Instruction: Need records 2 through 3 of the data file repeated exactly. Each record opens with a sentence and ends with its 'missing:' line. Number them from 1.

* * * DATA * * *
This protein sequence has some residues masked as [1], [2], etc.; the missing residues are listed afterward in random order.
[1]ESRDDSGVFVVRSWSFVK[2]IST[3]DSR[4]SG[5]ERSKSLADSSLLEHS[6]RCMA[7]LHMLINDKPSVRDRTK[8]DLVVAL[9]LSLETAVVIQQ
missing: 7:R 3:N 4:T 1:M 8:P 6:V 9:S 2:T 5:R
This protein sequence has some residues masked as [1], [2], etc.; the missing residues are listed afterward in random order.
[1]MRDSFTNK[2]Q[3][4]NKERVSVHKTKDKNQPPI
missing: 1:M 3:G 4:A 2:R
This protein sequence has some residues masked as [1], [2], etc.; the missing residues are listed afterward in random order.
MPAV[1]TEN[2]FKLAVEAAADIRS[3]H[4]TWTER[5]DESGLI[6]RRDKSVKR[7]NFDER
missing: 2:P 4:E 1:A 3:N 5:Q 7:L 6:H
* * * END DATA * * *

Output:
This protein sequence has some residues masked as [1], [2], etc.; the missing residues are listed afterward in random order.
[1]MRDSFTNK[2]Q[3][4]NKERVSVHKTKDKNQPPI
missing: 1:M 3:G 4:A 2:R
This protein sequence has some residues masked as [1], [2], etc.; the missing residues are listed afterward in random order.
MPAV[1]TEN[2]FKLAVEAAADIRS[3]H[4]TWTER[5]DESGLI[6]RRDKSVKR[7]NFDER
missing: 2:P 4:E 1:A 3:N 5:Q 7:L 6:H